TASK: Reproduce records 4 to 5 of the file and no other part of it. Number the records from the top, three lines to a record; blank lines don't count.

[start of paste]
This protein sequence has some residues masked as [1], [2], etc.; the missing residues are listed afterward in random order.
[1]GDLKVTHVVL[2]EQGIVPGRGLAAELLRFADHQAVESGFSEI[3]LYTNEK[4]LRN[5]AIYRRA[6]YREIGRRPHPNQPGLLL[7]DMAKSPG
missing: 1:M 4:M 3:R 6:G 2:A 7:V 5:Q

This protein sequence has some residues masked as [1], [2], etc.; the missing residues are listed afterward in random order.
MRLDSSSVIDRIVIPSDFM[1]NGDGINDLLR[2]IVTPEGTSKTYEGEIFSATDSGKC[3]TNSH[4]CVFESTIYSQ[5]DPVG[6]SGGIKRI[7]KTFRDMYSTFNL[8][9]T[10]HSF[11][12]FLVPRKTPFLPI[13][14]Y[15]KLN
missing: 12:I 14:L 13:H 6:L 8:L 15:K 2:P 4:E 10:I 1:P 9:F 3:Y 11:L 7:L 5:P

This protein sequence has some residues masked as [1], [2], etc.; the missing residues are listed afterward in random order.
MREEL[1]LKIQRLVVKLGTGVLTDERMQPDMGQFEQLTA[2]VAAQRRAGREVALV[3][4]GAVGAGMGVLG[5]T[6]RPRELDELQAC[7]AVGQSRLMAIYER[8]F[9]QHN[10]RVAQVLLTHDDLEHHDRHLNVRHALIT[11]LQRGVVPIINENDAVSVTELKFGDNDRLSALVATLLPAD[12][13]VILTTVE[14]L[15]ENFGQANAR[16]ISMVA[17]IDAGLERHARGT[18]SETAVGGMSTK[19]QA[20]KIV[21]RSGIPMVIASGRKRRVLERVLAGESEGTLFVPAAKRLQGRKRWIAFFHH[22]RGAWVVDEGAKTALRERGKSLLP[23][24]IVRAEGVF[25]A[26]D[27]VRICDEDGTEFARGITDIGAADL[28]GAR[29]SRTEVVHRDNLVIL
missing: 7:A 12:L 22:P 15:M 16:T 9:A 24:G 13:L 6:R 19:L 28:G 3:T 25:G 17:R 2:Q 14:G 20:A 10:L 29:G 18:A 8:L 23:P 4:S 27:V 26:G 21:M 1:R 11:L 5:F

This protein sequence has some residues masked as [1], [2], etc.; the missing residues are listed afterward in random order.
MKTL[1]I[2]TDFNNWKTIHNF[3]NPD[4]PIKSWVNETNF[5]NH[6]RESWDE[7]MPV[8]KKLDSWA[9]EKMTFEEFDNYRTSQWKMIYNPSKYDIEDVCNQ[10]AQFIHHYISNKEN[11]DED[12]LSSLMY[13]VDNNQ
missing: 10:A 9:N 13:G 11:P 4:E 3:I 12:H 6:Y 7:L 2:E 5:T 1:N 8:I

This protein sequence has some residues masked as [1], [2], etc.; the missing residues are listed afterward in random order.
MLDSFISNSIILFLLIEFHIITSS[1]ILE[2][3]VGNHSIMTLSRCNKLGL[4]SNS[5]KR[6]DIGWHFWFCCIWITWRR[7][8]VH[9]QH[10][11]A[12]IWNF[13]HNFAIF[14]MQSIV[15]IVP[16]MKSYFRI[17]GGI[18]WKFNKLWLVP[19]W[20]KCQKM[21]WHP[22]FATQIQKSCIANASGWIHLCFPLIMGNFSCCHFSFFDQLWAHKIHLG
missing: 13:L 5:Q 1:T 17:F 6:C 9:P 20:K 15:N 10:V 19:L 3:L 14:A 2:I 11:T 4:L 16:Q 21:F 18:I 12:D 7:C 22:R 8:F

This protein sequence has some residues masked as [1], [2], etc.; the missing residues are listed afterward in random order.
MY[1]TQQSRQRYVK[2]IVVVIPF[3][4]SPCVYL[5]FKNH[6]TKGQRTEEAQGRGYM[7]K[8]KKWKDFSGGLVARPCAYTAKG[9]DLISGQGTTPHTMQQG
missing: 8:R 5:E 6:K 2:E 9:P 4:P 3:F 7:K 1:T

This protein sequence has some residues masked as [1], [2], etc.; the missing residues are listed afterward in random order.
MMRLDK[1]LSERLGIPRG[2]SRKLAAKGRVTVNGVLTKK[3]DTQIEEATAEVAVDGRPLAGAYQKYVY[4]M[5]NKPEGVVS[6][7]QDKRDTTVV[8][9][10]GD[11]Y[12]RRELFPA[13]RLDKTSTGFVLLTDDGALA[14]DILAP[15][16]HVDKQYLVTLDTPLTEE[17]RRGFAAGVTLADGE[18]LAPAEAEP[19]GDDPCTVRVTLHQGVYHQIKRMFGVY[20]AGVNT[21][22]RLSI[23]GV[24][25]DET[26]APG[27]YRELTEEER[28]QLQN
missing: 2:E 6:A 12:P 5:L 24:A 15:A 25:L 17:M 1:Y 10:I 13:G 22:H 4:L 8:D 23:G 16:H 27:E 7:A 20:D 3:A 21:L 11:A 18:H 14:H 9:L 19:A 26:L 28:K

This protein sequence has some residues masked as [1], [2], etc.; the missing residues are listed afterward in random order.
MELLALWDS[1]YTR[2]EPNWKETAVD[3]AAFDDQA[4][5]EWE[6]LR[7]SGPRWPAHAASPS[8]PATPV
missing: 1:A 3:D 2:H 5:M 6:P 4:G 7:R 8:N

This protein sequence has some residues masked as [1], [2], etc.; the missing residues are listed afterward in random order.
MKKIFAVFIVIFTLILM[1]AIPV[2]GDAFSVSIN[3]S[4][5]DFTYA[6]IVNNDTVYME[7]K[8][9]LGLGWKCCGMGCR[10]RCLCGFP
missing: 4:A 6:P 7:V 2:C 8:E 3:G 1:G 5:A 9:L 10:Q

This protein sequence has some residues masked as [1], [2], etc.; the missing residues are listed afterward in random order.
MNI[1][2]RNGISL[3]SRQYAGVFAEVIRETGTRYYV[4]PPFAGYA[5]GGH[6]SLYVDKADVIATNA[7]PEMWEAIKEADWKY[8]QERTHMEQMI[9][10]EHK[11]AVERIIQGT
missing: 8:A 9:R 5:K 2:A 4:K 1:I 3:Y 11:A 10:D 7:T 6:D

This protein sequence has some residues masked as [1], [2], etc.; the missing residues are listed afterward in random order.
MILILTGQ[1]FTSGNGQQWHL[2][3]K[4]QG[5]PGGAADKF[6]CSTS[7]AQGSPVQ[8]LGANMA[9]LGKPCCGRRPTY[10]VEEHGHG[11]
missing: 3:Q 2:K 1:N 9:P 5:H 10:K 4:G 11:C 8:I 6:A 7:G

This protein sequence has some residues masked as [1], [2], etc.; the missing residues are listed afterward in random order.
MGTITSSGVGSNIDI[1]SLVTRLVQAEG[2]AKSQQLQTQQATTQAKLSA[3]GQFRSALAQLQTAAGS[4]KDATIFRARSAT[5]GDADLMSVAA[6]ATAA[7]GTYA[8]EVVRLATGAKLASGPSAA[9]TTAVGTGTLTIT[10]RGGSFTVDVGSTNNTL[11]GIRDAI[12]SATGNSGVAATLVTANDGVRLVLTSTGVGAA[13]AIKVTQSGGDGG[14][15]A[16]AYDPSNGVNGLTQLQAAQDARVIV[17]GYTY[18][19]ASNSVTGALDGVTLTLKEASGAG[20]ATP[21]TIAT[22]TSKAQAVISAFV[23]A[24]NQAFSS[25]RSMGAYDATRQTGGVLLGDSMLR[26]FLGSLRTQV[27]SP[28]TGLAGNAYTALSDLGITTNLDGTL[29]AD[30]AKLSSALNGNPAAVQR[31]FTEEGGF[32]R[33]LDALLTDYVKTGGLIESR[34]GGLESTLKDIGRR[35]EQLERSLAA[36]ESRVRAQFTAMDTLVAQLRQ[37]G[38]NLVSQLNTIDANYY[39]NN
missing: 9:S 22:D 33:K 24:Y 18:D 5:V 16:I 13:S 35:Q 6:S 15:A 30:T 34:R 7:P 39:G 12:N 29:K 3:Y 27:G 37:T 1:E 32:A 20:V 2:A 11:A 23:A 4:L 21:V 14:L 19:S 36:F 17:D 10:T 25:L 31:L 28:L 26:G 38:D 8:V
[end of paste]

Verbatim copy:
This protein sequence has some residues masked as [1], [2], etc.; the missing residues are listed afterward in random order.
MKTL[1]I[2]TDFNNWKTIHNF[3]NPD[4]PIKSWVNETNF[5]NH[6]RESWDE[7]MPV[8]KKLDSWA[9]EKMTFEEFDNYRTSQWKMIYNPSKYDIEDVCNQ[10]AQFIHHYISNKEN[11]DED[12]LSSLMY[13]VDNNQ
missing: 10:A 9:N 13:G 11:P 4:E 3:I 12:H 6:Y 7:L 2:E 5:T 1:N 8:I

This protein sequence has some residues masked as [1], [2], etc.; the missing residues are listed afterward in random order.
MLDSFISNSIILFLLIEFHIITSS[1]ILE[2][3]VGNHSIMTLSRCNKLGL[4]SNS[5]KR[6]DIGWHFWFCCIWITWRR[7][8]VH[9]QH[10][11]A[12]IWNF[13]HNFAIF[14]MQSIV[15]IVP[16]MKSYFRI[17]GGI[18]WKFNKLWLVP[19]W[20]KCQKM[21]WHP[22]FATQIQKSCIANASGWIHLCFPLIMGNFSCCHFSFFDQLWAHKIHLG
missing: 13:L 5:Q 1:T 17:F 6:C 9:P 20:K 15:N 10:V 19:L 3:L 14:A 2:I 11:T 4:L 16:Q 21:F 18:I 12:D 7:C 22:R 8:F